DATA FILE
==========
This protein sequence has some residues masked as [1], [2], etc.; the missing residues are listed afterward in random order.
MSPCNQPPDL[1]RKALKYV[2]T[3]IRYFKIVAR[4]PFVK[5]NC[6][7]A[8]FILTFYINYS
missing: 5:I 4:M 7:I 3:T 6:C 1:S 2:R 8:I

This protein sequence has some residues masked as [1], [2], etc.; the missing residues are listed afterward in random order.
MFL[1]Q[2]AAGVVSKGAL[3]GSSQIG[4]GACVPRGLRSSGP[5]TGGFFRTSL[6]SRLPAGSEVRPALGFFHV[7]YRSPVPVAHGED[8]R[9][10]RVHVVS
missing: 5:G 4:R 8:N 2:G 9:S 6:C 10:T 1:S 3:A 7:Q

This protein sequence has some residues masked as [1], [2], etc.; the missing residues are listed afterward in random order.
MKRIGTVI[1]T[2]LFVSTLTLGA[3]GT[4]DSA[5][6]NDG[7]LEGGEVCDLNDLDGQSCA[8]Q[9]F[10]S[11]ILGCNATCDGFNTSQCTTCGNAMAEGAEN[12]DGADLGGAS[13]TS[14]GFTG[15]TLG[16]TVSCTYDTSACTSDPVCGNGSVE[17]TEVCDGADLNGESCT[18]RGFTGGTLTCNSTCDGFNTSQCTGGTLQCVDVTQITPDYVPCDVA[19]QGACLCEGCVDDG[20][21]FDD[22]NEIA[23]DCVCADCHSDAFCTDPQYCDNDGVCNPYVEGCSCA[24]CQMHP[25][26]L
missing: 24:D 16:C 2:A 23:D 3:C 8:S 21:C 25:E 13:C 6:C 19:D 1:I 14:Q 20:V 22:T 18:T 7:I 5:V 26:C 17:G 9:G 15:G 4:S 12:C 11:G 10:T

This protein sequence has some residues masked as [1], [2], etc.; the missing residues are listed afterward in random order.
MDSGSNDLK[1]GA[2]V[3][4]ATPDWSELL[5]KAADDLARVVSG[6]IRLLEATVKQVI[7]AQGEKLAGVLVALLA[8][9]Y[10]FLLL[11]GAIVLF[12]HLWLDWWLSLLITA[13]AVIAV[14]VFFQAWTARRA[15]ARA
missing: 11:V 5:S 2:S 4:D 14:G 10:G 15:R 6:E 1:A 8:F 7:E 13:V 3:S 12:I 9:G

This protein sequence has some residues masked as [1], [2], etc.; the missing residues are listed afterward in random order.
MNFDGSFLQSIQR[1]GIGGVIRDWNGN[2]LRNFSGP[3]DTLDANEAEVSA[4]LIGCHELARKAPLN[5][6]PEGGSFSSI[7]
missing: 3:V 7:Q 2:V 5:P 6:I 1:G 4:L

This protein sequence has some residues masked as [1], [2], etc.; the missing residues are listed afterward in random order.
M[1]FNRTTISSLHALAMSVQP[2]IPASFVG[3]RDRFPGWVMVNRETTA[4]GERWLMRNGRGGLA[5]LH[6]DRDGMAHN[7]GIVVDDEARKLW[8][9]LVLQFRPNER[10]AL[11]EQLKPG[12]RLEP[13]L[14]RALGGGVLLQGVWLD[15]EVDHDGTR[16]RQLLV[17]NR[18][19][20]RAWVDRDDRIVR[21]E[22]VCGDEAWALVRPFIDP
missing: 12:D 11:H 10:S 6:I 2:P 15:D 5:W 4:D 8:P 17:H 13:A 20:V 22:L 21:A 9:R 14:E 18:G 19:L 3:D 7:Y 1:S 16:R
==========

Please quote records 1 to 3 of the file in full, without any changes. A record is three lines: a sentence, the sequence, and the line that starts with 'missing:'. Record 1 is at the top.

This protein sequence has some residues masked as [1], [2], etc.; the missing residues are listed afterward in random order.
MSPCNQPPDL[1]RKALKYV[2]T[3]IRYFKIVAR[4]PFVK[5]NC[6][7]A[8]FILTFYINYS
missing: 5:I 4:M 7:I 3:T 6:C 1:S 2:R 8:I

This protein sequence has some residues masked as [1], [2], etc.; the missing residues are listed afterward in random order.
MFL[1]Q[2]AAGVVSKGAL[3]GSSQIG[4]GACVPRGLRSSGP[5]TGGFFRTSL[6]SRLPAGSEVRPALGFFHV[7]YRSPVPVAHGED[8]R[9][10]RVHVVS
missing: 5:G 4:R 8:N 2:G 9:S 6:C 10:T 1:S 3:A 7:Q

This protein sequence has some residues masked as [1], [2], etc.; the missing residues are listed afterward in random order.
MKRIGTVI[1]T[2]LFVSTLTLGA[3]GT[4]DSA[5][6]NDG[7]LEGGEVCDLNDLDGQSCA[8]Q[9]F[10]S[11]ILGCNATCDGFNTSQCTTCGNAMAEGAEN[12]DGADLGGAS[13]TS[14]GFTG[15]TLG[16]TVSCTYDTSACTSDPVCGNGSVE[17]TEVCDGADLNGESCT[18]RGFTGGTLTCNSTCDGFNTSQCTGGTLQCVDVTQITPDYVPCDVA[19]QGACLCEGCVDDG[20][21]FDD[22]NEIA[23]DCVCADCHSDAFCTDPQYCDNDGVCNPYVEGCSCA[24]CQMHP[25][26]L
missing: 24:D 16:C 2:A 23:D 3:C 8:S 21:C 25:E 13:C 6:C 19:D 1:I 14:Q 20:V 22:T 18:T 7:I 5:V 26:C 17:G 9:G 15:G 4:S 12:C 11:G 10:T